Sidecar brakes come in four different configurations, plumbed to the front, plumbed or mechanically tied to the rear, through a second pedal next to the rear brake pedal and none (not recommended on the street).
I've seen plumbed to the front systems - mostly on Goldwing motorcycles. With these systems, applying the front brake also applies the sidecar brake. I personally don't like the system because you don't have as much control as you would with some of the other configurations.
My Harley-Davidson has a plumbed to the rear system and the sidecar brake is applied when I press on the rear brake pedal. I like the system a lot because with the system, I can come to a perfectly straight stop - even during a panic stop situation. It's easy - as I apply the front brake I keep the bike straight by varying my rear (and sidecar) brake pedal pressure.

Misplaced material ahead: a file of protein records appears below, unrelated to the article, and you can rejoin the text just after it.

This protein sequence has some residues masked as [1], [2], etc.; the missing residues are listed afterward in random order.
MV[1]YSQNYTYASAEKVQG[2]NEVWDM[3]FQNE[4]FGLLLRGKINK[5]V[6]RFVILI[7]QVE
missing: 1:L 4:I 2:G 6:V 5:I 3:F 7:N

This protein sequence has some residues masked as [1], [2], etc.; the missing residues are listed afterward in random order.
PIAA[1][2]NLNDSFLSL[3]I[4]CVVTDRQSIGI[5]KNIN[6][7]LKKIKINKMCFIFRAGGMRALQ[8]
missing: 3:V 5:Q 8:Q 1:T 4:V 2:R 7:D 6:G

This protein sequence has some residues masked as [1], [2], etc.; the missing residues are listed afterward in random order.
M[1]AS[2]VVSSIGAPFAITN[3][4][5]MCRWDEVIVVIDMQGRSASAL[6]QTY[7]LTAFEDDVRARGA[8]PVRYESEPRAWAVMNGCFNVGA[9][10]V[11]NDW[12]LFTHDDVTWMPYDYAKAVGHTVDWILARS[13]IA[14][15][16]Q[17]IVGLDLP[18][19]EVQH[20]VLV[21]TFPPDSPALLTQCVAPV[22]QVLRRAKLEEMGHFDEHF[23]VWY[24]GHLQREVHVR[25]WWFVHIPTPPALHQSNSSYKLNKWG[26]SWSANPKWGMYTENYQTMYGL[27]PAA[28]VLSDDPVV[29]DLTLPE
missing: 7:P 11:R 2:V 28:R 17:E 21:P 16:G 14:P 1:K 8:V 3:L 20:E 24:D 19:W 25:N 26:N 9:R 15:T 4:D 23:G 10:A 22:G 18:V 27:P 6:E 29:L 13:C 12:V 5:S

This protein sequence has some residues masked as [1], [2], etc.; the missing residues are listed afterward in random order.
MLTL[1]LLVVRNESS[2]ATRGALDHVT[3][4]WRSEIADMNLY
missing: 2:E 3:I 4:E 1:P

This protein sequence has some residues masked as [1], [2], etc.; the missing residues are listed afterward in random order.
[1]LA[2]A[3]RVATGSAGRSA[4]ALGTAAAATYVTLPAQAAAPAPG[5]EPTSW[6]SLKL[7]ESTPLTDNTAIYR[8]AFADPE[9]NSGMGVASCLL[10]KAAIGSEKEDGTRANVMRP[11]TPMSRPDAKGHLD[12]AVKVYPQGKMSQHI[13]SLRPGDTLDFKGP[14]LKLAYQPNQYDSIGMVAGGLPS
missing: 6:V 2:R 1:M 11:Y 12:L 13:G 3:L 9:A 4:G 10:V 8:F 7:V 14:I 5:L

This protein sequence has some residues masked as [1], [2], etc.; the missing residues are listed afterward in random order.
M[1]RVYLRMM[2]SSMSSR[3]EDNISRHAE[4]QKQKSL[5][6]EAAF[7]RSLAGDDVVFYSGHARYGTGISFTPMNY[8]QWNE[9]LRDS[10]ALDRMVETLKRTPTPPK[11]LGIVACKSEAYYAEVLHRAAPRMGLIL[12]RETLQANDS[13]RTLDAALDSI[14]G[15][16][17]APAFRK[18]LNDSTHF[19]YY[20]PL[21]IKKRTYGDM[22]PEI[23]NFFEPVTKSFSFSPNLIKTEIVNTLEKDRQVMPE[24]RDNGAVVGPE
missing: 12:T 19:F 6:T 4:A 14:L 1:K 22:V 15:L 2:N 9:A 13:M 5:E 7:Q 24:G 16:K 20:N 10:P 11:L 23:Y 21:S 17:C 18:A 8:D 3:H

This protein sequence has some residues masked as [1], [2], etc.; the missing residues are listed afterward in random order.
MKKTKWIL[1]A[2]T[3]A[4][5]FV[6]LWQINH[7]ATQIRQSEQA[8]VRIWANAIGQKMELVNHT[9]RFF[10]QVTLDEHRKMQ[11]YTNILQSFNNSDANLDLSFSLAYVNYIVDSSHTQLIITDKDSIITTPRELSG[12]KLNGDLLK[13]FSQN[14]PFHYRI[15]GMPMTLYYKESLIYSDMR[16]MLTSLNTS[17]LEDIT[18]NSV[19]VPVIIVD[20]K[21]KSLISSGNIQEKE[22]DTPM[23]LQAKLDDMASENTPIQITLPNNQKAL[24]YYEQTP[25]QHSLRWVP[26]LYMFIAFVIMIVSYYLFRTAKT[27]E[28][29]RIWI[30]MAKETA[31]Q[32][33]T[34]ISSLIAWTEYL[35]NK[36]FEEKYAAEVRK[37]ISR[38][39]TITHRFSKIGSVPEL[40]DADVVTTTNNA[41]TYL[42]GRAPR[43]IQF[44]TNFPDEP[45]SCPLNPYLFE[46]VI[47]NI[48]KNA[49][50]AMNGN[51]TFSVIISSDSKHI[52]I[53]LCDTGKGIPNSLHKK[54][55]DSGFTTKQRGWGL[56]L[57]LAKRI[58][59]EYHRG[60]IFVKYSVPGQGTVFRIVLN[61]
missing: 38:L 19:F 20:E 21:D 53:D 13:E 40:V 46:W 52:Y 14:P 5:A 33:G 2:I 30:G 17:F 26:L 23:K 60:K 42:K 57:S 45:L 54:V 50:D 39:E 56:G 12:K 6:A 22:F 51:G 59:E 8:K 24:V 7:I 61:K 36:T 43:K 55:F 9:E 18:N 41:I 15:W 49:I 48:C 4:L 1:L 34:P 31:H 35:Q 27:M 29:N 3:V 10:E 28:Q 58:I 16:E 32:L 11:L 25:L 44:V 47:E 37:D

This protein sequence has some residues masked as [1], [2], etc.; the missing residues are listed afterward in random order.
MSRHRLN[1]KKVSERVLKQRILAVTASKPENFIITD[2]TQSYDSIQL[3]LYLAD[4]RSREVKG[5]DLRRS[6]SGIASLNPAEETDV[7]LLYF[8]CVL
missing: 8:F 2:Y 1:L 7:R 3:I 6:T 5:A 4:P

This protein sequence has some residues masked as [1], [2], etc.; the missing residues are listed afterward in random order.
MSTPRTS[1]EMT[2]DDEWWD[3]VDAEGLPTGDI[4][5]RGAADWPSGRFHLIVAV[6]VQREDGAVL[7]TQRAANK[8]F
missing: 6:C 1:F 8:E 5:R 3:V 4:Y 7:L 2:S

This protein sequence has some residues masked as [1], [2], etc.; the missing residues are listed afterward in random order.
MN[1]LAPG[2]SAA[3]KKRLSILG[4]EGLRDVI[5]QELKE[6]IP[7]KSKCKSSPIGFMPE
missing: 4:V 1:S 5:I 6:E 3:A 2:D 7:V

The second sidecar pedal is probably the most controllable sidecar brake system. With this system, you have the ability to apply only the sidecar brake during right hand turns which is something you can't do with any other arrangement. You can also vary your sidecar to rear brake pressure by rolling your foot between the two pedals. And of course you can still use both the rear and sidecar brakes together just like I do with my Harley.
No sidecar brake? Just go find a cliff to jump off and save someone else the trouble of running over you and your bike. The same goes for the decision to not connect the sidecar brake. Sidecars without brakes belong on circle tracks.
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